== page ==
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|Oracle Solaris Studio 12.3 Security Guide Oracle Solaris Studio 12.3 Information Library|
This document discusses security considerations for system administrators who install, and developers who use, Oracle Solaris Studio developer tools.
This document includes information about the following:
Oracle Solaris Studio is a suite of compilers, debuggers, and analysis tools, and an integrated development environment (IDE), for developing, debugging, and tuning applications for the Solaris and Linux platforms. Like other development tools, the Solaris Studio compilers and tools are intended to be used in an environment that is isolated from production environments since these tools can accessed by users to manipulate applications during execution. While production environments are typically the focus of security considerations, developer tools and development environments should also be considered from a security perspective.
System administrators play an important role in determining which assets require protection and putting in place controls and policies to protect these assets. By itself, Solaris Studio does not provide any access to assets or operating environment features that the user does not already have. The risk that Solaris Studio adds is that it allows users who have gained un-entitled access to assets or systems by means that don't include Solaris Studio to use the capabilities of the Solaris Studio developer tools to cause a security breach. A user who is running the Solaris Studio tools has access to all of the capabilities exploited by the debuggers and analyzers by using the operating system interfaces directly. But the Solaris Studio tools make it easier to understand and use these operating system capabilities to probe the internals of applications, manipulate hardware registers, memory, and stack, and control the execution of an application.
Oracle Solaris Studio compilers and tools are intended primarily for use in development environments. If Solaris Studio is needed in a production environment (for example, to debug a production application or analyze a performance bottleneck), take measures to limit access to these tools. Install only the Solaris Studio components needed for development or production tasks. The Solaris Studio package installer lets you select which Studio components to install.
The Solaris Studio IDE lets you install non-Oracle supported plugins. Before downloading any third-party software such as these plugins, assess the security safety of such plugins.
Keep installations of Solaris Studio current with the latest patches, especially security patches.
The Solaris Studio Performance Analyzer and DLight observability tool require elevated privileges for certain debugging and analysis tasks. Provide these privileges through temporary accounts, and monitor these accounts accordingly.
The Solaris Studio compilers and tools create output files such as logs, core dumps, and object files. The permissions on these files are set using the user's default permissions. To protect the output files from unwanted access, limit the default permissions to allow only access that is absolutely needed. Users set the default permissions using the Solaris and Linux umask command.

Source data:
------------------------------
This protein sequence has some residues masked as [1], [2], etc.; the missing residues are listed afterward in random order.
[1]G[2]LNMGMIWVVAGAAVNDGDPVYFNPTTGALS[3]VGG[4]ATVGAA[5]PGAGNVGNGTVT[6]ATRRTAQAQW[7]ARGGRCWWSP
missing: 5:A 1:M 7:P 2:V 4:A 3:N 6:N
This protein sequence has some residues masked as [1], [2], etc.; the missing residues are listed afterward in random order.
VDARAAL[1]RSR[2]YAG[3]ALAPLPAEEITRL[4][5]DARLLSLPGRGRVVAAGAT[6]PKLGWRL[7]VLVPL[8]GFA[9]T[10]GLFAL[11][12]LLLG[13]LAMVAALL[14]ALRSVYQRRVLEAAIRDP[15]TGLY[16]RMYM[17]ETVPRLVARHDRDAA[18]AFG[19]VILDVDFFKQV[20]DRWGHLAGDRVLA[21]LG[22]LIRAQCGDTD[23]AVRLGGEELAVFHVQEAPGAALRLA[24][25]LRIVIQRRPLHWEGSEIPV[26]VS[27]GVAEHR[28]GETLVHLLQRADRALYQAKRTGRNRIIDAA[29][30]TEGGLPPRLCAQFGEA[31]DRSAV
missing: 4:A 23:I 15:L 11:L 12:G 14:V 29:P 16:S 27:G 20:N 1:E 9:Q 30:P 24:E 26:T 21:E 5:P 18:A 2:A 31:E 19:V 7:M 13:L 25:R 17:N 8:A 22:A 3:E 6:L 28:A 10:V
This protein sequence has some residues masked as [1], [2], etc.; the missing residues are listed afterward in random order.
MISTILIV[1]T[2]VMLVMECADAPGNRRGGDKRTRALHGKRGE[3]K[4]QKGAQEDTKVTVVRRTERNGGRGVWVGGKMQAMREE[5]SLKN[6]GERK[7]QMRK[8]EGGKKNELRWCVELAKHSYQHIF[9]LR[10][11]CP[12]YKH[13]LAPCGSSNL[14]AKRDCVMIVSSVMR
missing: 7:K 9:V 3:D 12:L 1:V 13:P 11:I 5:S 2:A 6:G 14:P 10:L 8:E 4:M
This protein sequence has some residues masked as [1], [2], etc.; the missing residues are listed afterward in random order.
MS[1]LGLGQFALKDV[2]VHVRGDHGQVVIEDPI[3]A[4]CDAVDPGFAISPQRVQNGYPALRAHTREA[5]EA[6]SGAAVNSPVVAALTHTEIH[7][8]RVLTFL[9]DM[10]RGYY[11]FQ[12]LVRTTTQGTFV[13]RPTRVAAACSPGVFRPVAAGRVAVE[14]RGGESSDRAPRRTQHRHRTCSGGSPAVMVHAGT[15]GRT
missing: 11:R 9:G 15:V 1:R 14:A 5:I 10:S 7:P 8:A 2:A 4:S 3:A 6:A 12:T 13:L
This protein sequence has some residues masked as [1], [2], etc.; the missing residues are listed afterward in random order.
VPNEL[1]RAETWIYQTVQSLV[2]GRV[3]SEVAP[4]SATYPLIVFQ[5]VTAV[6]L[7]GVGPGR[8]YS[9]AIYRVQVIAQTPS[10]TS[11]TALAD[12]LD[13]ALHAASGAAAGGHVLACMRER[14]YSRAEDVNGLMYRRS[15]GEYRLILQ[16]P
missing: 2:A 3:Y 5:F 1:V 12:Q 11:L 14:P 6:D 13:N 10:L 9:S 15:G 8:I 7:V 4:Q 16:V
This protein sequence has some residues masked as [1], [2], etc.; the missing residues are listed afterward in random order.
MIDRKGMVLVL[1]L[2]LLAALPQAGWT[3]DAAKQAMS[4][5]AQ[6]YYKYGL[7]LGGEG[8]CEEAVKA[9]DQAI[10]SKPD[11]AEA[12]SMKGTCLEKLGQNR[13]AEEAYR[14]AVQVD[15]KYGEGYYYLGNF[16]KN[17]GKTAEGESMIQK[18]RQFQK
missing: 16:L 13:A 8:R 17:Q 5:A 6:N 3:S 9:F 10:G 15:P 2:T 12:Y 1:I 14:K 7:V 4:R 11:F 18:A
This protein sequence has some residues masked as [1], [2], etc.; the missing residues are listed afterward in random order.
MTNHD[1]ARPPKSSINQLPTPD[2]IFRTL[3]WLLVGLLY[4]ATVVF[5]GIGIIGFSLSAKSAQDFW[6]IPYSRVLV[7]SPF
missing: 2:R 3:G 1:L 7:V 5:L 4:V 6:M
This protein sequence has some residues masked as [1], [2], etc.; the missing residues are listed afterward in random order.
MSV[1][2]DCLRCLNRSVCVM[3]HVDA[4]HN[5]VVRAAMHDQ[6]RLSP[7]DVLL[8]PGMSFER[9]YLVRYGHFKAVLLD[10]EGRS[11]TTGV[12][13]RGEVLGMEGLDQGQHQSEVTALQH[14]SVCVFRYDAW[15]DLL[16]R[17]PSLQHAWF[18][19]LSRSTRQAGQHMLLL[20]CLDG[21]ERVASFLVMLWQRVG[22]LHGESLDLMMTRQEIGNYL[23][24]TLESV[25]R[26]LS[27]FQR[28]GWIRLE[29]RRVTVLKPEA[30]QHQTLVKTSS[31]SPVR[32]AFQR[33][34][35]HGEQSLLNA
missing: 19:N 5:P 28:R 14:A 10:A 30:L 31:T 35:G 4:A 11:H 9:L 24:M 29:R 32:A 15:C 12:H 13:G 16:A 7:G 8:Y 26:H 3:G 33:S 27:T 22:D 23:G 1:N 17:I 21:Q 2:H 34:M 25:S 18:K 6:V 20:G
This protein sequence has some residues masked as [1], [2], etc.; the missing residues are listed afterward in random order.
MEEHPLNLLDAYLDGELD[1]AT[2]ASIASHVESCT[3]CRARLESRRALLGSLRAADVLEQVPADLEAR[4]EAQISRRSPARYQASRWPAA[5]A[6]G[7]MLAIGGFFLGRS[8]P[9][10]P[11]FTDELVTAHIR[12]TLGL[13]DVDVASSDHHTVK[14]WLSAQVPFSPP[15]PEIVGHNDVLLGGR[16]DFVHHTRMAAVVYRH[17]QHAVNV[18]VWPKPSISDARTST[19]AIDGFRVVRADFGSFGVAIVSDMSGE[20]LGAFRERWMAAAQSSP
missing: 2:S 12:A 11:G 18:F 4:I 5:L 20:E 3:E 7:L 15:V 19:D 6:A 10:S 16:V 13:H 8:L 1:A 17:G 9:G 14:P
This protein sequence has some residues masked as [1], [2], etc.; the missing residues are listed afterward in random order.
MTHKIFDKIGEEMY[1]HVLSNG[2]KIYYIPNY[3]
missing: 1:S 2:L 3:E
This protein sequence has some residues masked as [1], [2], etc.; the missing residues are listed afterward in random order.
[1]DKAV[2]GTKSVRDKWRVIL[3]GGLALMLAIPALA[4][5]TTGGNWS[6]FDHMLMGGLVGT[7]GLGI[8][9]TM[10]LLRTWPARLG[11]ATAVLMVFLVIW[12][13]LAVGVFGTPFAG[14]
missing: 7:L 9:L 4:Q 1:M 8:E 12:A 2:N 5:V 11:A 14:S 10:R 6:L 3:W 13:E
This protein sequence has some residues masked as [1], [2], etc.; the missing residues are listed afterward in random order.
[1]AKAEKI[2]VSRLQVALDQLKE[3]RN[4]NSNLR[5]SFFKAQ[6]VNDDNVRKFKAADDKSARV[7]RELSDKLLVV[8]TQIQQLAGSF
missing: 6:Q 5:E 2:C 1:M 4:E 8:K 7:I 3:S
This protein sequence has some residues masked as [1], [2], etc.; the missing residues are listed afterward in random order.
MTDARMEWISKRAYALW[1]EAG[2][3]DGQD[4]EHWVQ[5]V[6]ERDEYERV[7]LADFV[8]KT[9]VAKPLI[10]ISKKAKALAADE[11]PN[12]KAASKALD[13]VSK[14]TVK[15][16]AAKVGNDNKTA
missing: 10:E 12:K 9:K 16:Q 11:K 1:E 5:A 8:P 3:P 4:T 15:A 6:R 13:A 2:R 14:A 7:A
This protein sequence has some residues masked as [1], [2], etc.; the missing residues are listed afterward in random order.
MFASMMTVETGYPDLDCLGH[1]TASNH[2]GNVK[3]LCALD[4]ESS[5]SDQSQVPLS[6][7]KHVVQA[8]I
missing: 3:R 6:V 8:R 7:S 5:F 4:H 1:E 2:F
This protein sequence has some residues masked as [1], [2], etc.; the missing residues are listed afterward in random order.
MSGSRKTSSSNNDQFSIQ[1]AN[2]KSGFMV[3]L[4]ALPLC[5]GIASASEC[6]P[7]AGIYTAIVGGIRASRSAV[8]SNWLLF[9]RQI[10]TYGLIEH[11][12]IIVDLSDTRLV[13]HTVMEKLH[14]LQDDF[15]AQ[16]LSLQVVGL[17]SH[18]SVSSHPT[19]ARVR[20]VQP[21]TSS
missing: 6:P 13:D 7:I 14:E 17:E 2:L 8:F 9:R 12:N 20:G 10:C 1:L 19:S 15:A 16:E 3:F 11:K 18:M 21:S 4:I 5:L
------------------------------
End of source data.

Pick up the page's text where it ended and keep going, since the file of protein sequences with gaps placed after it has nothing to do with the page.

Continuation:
Oracle Solaris Studio includes a set of libraries that provide runtime support on supported platforms: performance libraries targeted for compute-intensive applications, and debugging and performance analysis libraries used in tuning applications in a development environment. Performance and runtime libraries are used in production environments and are installed by system administrators as required for the applications that will be run.
As the name implies, performance libraries are optimized for performance, which means that data checking is kept to a minimum insuring maximum performance. When using performance libraries, the application developer is responsible for validating data being passed to these libraries.
Using remote build hosts in the IDE requires login credentials. Compromised security on the client system running the IDE might lead to unauthorized access of remote server hosts. In shared desktop environments, storing login credentials is not advisable for situations requiring a high level of security.
Another area of consideration with respect to remote development is the caching of source code on client systems during remote development. To increase IDE performance and responsiveness, the remote development feature in the IDE caches files from the server, including source code, on the client machine. The cache folder on the client machine is user_directory/var/cache/remote-files.
On Solaris and Linux platforms, user_directory is: ~/.solstudio/ide-12.3-OS-architecture (for example, ~/.solstudio/ide-12.3-SunOS-i386).
On Microsoft Windows platforms, user_directory is ~/Application Data/.solstudio/dd-12.3.
On Mac OS X platforms, user_directory is ~/Library/Application\ Support/solstudio/dd-12.3.
In sensitive security environments, take care with this cache folder, including deletion or encryption.